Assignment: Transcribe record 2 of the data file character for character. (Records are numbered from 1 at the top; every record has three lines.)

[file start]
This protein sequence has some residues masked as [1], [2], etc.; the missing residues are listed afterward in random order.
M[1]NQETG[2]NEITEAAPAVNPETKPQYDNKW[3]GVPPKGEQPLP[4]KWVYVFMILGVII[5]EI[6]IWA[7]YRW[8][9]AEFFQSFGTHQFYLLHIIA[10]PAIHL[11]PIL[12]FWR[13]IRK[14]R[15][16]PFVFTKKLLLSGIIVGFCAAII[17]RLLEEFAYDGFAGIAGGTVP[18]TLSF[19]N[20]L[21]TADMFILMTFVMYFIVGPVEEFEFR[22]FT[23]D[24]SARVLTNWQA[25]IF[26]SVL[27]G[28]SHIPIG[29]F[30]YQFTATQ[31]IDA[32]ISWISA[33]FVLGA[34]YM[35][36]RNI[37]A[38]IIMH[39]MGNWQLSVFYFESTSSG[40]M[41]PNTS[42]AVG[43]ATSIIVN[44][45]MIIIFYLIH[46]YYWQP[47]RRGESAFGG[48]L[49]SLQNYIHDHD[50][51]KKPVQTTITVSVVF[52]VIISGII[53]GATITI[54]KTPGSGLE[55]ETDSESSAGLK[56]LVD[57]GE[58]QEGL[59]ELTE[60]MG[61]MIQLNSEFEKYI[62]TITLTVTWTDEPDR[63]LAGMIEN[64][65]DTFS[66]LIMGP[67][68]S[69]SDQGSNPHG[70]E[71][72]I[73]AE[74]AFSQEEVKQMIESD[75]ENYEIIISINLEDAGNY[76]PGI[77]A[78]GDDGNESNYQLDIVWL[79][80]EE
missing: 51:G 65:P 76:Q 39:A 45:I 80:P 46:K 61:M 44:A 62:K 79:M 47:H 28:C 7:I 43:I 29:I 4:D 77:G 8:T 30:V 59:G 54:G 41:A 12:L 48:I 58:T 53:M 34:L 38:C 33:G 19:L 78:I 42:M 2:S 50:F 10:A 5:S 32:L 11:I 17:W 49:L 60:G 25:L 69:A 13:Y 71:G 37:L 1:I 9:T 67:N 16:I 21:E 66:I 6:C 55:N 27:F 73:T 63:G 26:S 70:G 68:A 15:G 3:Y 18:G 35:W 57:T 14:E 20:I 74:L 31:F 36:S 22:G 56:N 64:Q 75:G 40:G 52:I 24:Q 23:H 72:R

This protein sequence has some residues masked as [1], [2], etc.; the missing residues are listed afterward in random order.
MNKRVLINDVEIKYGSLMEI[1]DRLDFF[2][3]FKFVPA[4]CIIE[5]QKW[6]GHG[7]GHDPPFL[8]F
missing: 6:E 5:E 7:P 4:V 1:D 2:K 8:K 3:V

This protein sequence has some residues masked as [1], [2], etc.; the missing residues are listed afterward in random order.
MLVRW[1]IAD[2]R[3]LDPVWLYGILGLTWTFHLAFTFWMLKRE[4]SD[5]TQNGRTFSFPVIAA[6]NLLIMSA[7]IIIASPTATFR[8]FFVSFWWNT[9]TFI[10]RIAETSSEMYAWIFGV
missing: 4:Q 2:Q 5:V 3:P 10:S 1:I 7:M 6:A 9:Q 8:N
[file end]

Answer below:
This protein sequence has some residues masked as [1], [2], etc.; the missing residues are listed afterward in random order.
MNKRVLINDVEIKYGSLMEI[1]DRLDFF[2][3]FKFVPA[4]CIIE[5]QKW[6]GHG[7]GHDPPFL[8]F
missing: 6:E 5:E 7:P 4:V 1:D 2:K 8:K 3:V